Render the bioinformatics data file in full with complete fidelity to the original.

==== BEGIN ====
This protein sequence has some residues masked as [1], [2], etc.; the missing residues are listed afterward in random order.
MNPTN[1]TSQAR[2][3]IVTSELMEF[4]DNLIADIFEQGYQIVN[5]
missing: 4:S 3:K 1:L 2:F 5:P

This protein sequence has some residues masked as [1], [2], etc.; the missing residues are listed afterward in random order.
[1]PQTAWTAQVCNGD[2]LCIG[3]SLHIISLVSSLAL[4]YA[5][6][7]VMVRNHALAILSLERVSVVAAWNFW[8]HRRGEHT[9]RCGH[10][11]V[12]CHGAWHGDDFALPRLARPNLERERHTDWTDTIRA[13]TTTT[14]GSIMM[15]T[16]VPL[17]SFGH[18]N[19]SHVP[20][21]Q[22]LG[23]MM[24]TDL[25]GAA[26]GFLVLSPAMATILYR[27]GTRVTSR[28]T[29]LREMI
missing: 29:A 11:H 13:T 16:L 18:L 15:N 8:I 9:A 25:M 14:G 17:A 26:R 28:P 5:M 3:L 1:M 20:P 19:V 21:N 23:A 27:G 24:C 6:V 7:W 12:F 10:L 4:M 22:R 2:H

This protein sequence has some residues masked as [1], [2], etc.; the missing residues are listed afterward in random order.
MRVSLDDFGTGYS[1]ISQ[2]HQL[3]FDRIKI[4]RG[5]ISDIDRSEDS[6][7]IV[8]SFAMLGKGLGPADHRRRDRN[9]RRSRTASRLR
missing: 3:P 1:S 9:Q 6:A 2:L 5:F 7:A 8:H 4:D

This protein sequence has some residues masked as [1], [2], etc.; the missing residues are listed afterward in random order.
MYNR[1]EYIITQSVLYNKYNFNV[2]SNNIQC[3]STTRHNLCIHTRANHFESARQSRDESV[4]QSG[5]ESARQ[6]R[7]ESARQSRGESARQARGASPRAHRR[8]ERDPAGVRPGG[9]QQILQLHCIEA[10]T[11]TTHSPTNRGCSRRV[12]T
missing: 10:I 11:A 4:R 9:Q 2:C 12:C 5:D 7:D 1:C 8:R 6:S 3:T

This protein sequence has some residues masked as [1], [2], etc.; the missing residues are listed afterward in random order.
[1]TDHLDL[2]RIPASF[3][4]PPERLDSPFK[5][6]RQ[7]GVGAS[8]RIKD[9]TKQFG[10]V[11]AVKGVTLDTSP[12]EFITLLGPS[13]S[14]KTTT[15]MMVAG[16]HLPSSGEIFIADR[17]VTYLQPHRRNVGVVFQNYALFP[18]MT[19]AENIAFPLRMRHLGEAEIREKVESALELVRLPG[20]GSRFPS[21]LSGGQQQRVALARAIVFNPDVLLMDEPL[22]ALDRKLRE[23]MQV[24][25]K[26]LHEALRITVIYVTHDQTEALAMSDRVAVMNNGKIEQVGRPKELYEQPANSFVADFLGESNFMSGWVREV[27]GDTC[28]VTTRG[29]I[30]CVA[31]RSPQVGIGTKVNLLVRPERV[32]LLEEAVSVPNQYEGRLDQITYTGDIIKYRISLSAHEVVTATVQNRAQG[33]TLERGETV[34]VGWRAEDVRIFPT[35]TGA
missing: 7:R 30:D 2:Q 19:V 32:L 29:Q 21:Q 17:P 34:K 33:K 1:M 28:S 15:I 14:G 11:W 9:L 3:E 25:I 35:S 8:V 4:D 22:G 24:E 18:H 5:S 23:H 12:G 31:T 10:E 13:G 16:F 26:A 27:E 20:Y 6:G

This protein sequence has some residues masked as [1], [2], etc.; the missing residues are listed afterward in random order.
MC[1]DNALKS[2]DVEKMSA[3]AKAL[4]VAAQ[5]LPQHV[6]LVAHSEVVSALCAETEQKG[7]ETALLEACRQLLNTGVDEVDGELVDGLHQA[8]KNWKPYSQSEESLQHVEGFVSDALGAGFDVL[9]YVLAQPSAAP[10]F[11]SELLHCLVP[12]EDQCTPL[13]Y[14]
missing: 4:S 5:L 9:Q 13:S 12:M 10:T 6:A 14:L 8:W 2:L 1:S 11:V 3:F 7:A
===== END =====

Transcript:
This protein sequence has some residues masked as [1], [2], etc.; the missing residues are listed afterward in random order.
MNPTN[1]TSQAR[2][3]IVTSELMEF[4]DNLIADIFEQGYQIVN[5]
missing: 4:S 3:K 1:L 2:F 5:P

This protein sequence has some residues masked as [1], [2], etc.; the missing residues are listed afterward in random order.
[1]PQTAWTAQVCNGD[2]LCIG[3]SLHIISLVSSLAL[4]YA[5][6][7]VMVRNHALAILSLERVSVVAAWNFW[8]HRRGEHT[9]RCGH[10][11]V[12]CHGAWHGDDFALPRLARPNLERERHTDWTDTIRA[13]TTTT[14]GSIMM[15]T[16]VPL[17]SFGH[18]N[19]SHVP[20][21]Q[22]LG[23]MM[24]TDL[25]GAA[26]GFLVLSPAMATILYR[27]GTRVTSR[28]T[29]LREMI
missing: 29:A 11:H 13:T 16:L 18:L 15:N 8:I 9:A 25:M 14:G 17:A 26:R 28:P 5:M 3:L 1:M 20:P 19:V 21:N 23:A 27:G 24:C 6:V 7:W 12:F 10:L 4:M 22:R 2:H

This protein sequence has some residues masked as [1], [2], etc.; the missing residues are listed afterward in random order.
MRVSLDDFGTGYS[1]ISQ[2]HQL[3]FDRIKI[4]RG[5]ISDIDRSEDS[6][7]IV[8]SFAMLGKGLGPADHRRRDRN[9]RRSRTASRLR
missing: 3:P 1:S 9:Q 6:A 2:L 5:F 7:A 8:H 4:D

This protein sequence has some residues masked as [1], [2], etc.; the missing residues are listed afterward in random order.
MYNR[1]EYIITQSVLYNKYNFNV[2]SNNIQC[3]STTRHNLCIHTRANHFESARQSRDESV[4]QSG[5]ESARQ[6]R[7]ESARQSRGESARQARGASPRAHRR[8]ERDPAGVRPGG[9]QQILQLHCIEA[10]T[11]TTHSPTNRGCSRRV[12]T
missing: 10:I 11:A 4:R 9:Q 2:C 12:C 5:D 7:D 1:C 8:R 6:S 3:T

This protein sequence has some residues masked as [1], [2], etc.; the missing residues are listed afterward in random order.
[1]TDHLDL[2]RIPASF[3][4]PPERLDSPFK[5][6]RQ[7]GVGAS[8]RIKD[9]TKQFG[10]V[11]AVKGVTLDTSP[12]EFITLLGPS[13]S[14]KTTT[15]MMVAG[16]HLPSSGEIFIADR[17]VTYLQPHRRNVGVVFQNYALFP[18]MT[19]AENIAFPLRMRHLGEAEIREKVESALELVRLPG[20]GSRFPS[21]LSGGQQQRVALARAIVFNPDVLLMDEPL[22]ALDRKLRE[23]MQV[24][25]K[26]LHEALRITVIYVTHDQTEALAMSDRVAVMNNGKIEQVGRPKELYEQPANSFVADFLGESNFMSGWVREV[27]GDTC[28]VTTRG[29]I[30]CVA[31]RSPQVGIGTKVNLLVRPERV[32]LLEEAVSVPNQYEGRLDQITYTGDIIKYRISLSAHEVVTATVQNRAQG[33]TLERGETV[34]VGWRAEDVRIFPT[35]TGA
missing: 7:R 30:D 2:Q 19:V 32:L 29:Q 21:Q 17:P 34:K 33:K 1:M 28:S 15:I 14:G 11:W 9:L 3:E 25:I 35:S 8:V 4:D 22:G 24:E 18:H 5:S 23:H 12:G 31:T 10:E 13:G 16:F 26:A 27:E 20:Y 6:G

This protein sequence has some residues masked as [1], [2], etc.; the missing residues are listed afterward in random order.
MC[1]DNALKS[2]DVEKMSA[3]AKAL[4]VAAQ[5]LPQHV[6]LVAHSEVVSALCAETEQKG[7]ETALLEACRQLLNTGVDEVDGELVDGLHQA[8]KNWKPYSQSEESLQHVEGFVSDALGAGFDVL[9]YVLAQPSAAP[10]F[11]SELLHCLVP[12]EDQCTPL[13]Y[14]
missing: 4:S 5:L 9:Q 13:S 12:M 10:T 6:A 14:L 8:W 2:L 1:S 11:V 3:F 7:A